When I think of clifftop vistas, cascading waterfalls, and well-groomed hiking travels, my mind travels to the mountains of Virginia or Washington. Then I hear a small voice say, “There’s no place like home, there’s no place like home?” and I remember that I can have all of these in just a few hours’ drive- in the hills of southeast Ohio!
Hocking Hills State Park is the second-most visited place in all of Ohio. A visit to Hocking Hills can make even the most novice hikers feel like they’ve conquered the world – as long as they have a mother’s hand to hold! Here’s my experience of spending one day in Hocking Hills with kids.
Can you do Hocking Hills in one day?
Yes! The Hocking Hills region is perfect for a day trip from Columbus and even Cincinnati. From downtown Columbus, Old Man’s Cave is only a 1-hour drive. From Cincinnati, it will take about 2 1/4 hours. This is an amazing place to pack a picnic lunch and enjoy some quiet family time. You may not be able to see everything on your first visit, but when it’s time to leave you’ll be ready to plan another day of exploring.
Best Hikes for Kids at Hocking Hills
If you’re making the most of a short amount of time with children, I recommend visiting Old Man’s Cave and Ash Cave. These two hikes have the most WOW factor and are not rated difficult. Old Man’s Cave does have some level of anxiety for moms as the trail begins and ends at the top of the gorge. Little ones should be kept in a carrier.
Ash Cave and Old Man’s Cave are only 5 miles apart, but because of the curvy roads, your drive will take about 10 minutes. If you have additional time, Cedar Falls is right along the way.
Old Man’s Cave
Old Man’s Cave gets its name from the old hermit, Richard Rowe, who once lived in the recess of the cave. (Once you visit here, you may not think that sounds so bad)! The cave was formed over many years of rock erosion.
As I mentioned before, this is one of the most popular places in Hocking Hills State Park. Arriving as early as possible is best.
The loop at Old Man’s Cave has numerous stairs and even a rock tunnel! I recommend a trail shoe or hiking boot. (I wear these Adidas trail shoes (similar) and my son likes his Merrell hiking shoes). The rocks are often very slippery! Keep little ones close.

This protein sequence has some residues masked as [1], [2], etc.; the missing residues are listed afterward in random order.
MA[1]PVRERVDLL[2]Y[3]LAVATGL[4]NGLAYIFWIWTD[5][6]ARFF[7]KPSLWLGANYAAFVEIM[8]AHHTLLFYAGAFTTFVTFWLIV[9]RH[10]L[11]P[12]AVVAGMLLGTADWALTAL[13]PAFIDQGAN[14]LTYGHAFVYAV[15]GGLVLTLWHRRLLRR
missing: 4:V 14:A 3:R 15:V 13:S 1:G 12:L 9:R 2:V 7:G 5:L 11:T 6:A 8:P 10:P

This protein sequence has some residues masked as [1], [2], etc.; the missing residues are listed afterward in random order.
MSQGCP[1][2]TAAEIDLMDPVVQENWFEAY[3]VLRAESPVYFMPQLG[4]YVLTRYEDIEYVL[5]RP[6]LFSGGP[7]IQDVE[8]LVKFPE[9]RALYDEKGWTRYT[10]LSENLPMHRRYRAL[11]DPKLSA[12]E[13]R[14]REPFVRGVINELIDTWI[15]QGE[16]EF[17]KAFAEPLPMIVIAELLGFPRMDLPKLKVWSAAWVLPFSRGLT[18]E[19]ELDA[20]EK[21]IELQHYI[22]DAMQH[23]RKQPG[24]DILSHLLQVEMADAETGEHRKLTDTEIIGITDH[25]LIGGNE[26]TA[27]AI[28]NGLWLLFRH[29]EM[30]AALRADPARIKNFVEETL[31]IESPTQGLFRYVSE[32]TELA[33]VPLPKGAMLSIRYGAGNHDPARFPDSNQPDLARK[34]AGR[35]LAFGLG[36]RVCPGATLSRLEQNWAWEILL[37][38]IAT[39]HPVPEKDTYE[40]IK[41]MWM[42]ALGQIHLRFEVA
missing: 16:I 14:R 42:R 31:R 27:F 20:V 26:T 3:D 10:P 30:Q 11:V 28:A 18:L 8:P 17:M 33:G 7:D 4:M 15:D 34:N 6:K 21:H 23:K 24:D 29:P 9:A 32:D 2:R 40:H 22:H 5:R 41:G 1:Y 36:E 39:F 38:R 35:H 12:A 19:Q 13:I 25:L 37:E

The least-stressful trail at Hocking Hills is Ash Cave.
Ash Cave is the largest recess cave east of the Mississippi and the grandeur of it is not overlooked by children or their parents.
Ash Cave gets its name from the piles of ash that were sitting in the cave when it was discovered. It is presumed that Native Americans lived in this cave for some time and the ashes were built up from their frequent fires.
The Ash Cave trail is a .3- mile (one way), fully paved, wheelchair and stroller-accessible, hiking trail. Right now, Ash Cave is set up to be a loop trail, but those with mobility issues (or those with young), can return on the paved walkway. I’ve been here in the middle of winter and the trail is open, just slippery. The trail begins as a gentle walk through a hemlock forest – past streams and rock walls, and then it opens to a massive cave with a rim of almost 700 feet wide and 90 feet high!
The floor of Ash Cave is sandy. I saw a little boy here with his trucks and diggers and I was so sad that we didn’t think to bring some toys for our construction-obsessed son! This could be a great way to entertain your children while the adults take in the majesty of the cave.
Ash Cave has a waterfall, but on a dry week and it will be more of a trickle. It looks like a great place to play, but the park asks that visitors do not swim or play as the area is not monitored. For the best chance at seeing a flowing waterfall, visit in April or May.
If you’re interested in a full breakdown of the best trails in Hocking Hills for kids make sure you visit this post Best hiking trails for kids at Hocking Hills.
5 tips for a day in Hocking Hills with kids:
- Pack as much food, bug spray, water, etc as you think you will need, and then add more. The closest full-service store is a Walmart and it is over 30 minutes away from the region.
- Stay on the trails! If you see the name Rim Trail be wary of taking small children because the cliffs are steep! We hiked many of these trails before having kids and I didn’t even like my husband being that close to the edge! Sadly, there are usually a few deaths in the park every year due to falls. For more info on the best Hocking Hills trails for kids check out this post.
- Toilets are few and far between- and they are usually in the form of Portapotties or drop toilets. Bring plenty of hand sanitizer and wipes- potty training just got even ickier! 😉
- Frozen fans, unite! Hocking Hills is beautiful in winter, too. We went this past January on an unseasonably warm day (50 degrees, yes!) and the kids kept asking if they would see Elsa because of the many ice formations.
- There is very little cell phone service within Hocking Hills State Park. We always appreciate having an Ohio map on hand (imagine you live in the 1990s again, lol). Otherwise, download the directions from Google Maps before you go!
Driving to Hocking Hills from Columbus?
While on the way home, make sure to stop at Clear Creek Metro Park and view Leaning Lena. This massive rock hangs across the roadway! So much fun for kids! Have even more time? Stop at Wahkeena State Nature Preserve.
Have you been to Hocking Hills? What’s your favorite trail/area?
Want to try a new trail that is just outside of the park? Try Rockstall Nature Preserve.
Hotels in Logan are limited. The Mainstay Suites looks like a nice option for families.